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Schueneman v. Arena Pharmaceuticals, Inc.

United States District Court, S.D. California

December 9, 2019

TODD SCHUENEMAN et al., Plaintiffs,
v.
ARENA PHARMACEUTICALS, INC. et al., Defendants.

          ORDER RE CLASS REPRESENTATIVE AWARD

          Hon. Cathy Ann Bencivengo, United States District Judge.

         On April 12, 2018, the Court entered an order of final approval of the class settlement and awards of attorney's fees, costs, and expenses in this lawsuit. [Doc. No. 162.] The order awarded attorney's fees totaling $3, 600, 000, which was half of the amount sought, and reduced lead plaintiff Carl Schwartz's request for $17, 500 in costs and expenses to a $2, 000 incentive award. Lead counsel Kaplan, Fox & Kilsheimer LLP and Schwartz appealed the attorney's fee award and class representative award, respectively, to the Ninth Circuit.

         The Ninth Circuit affirmed the fee award, but it reversed on the incentive award, holding that the Private Securities Litigation Reform Act (PSLRA) does not allow for incentive awards for class representatives. [Doc. No. 176 at 5.] The PSLRA, however, provides that a class representative may recover “reasonable costs and expenses (including lost wages) directly relating to the representation of the class, ” 15 U.S.C. § 78u-4(a)(4), and the Ninth Circuit stated that the Court “failed to consider Schwartz' request for lost wages.” [Doc. No. 176 at 6.] Thus, the opinion instructed the Court to address Schwartz's request for $17, 500 in lost wages to determine whether Schwartz has shown that the lost wages were “directly relat[ed] to the representation of the class.” 15 U.S.C. § 78u-4(a)(4).

         Following the Ninth Circuit's mandate, the Court has reviewed the record[1] and finds that Schwartz has not shown any lost wages related to his representation of the class. In his declaration supporting his request for reasonable costs and expenses, Schwartz stated that he “spent a total of at least 50 hours on the prosecution of this Action . . . over the course of seven years, ” and that this “was time that [he] otherwise would have spent on other work.” [Doc. No. 160-6 at ¶ 15.] Schwartz goes on to assert that he is “co-managing partner of RRBB Accountants & Advisors and head of the firm's Tax Department, ” and that his “regular billing rate is $350 per hour.” Thus, Schwartz arrives at his request for $17, 500 simply by multiplying 50 hours by $350.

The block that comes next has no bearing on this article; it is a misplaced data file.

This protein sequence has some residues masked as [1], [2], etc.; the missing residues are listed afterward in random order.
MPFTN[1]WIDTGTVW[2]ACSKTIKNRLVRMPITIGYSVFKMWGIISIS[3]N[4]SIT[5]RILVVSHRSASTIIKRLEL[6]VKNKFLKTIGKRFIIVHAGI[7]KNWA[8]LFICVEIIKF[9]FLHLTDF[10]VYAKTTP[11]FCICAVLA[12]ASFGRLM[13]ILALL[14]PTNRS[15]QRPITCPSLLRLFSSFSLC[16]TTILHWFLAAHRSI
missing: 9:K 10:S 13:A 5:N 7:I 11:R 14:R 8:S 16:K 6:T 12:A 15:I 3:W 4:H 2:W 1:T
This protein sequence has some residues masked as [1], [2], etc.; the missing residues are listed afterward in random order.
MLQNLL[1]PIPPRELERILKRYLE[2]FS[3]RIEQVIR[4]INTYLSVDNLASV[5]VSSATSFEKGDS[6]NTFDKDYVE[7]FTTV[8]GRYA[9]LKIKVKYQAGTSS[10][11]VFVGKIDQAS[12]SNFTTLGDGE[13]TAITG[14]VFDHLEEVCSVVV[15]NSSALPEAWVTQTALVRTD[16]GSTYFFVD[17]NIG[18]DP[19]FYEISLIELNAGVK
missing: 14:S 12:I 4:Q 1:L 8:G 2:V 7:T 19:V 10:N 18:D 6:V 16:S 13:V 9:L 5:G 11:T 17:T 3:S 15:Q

Schwartz's declaration does not describe any lost wages. Indeed, Schwartz is “not in fact requesting ‘reasonable costs and expenses,' but asking to be paid for [his] estimated time spent on the litigation at unjustified hourly rates.” In re Heritage Bond Litig., No. 02-ML-1475 DT, 2005 WL 1594403, at *17 (C.D. Cal. June 10, 2005) (holding that “[t]o the extent Lead Plaintiffs request ‘reasonable costs and expenses' under the PLSRA, no such award is shown to be appropriate.”). Schwartz's generalized statement that he would have spent the time he spent on this case “on other work” fails to provide any basis for determining whether Schwartz, as opposed to his company, lost any wages or income as a result of the time spent on this case. Cf. Swack v. Credit Suisse First Bos., LLC, No. CIV A 02-11943-DPW, 2006 WL 2987053, at *5 (D. Mass. Oct. 4, 2006) (declining to enter a class representative award, noting that “the representative plaintiff should document the value of any lost opportunities-such as lost employer-granted vacation time, lost sales commissions, or missed business opportunities-and costs paid in relation to the litigation”). That Schwartz's accounting firm bills clients at a rate of $350 per hour for Schwartz's time does not mean that Schwartz's income or wages equals $350 per hour. To that end, Schwartz does not declare that his income was actually reduced at all as result of his work on this case or that it would have been higher (and by how much) but for the time he spent on this case. In sum, Schwartz's declaration amounts to a request for compensation for the time he spent on this case, similar to how an expert would be compensated, and not evidence of actual income that Schwartz lost as a result of the time he worked on this case.

         In light of the foregoing, the Court finds that Schwartz has not provided evidence of any “reasonable costs and expenses (including lost wages) directly relating to the representation of the class.” 15 U.S.C. § 78u-4(a)(4). Accordingly, Schwartz is not entitled to any payment out of the settlement fund beyond his pro rata share of recovery. See id.; see also 15 U.S.C. § 78u-4(a)(2)(A)(vi).

         Because this was the only issue remaining after remand from the Ninth Circuit, the Clerk of Court is instructed to close this case.

         It is SO ORDERED.

---------

Notes:

[1] On December 6, 2019, the Court held a hearing to spread the mandate. At that hearing, the Court noted that Schwartz had submitted a declaration in connection with Plaintiff's motion for final approval of the settlement [Doc. No. 160-6], and asked whether there was anything else Plaintiff would like the Court to consider in connection with its analysis ...


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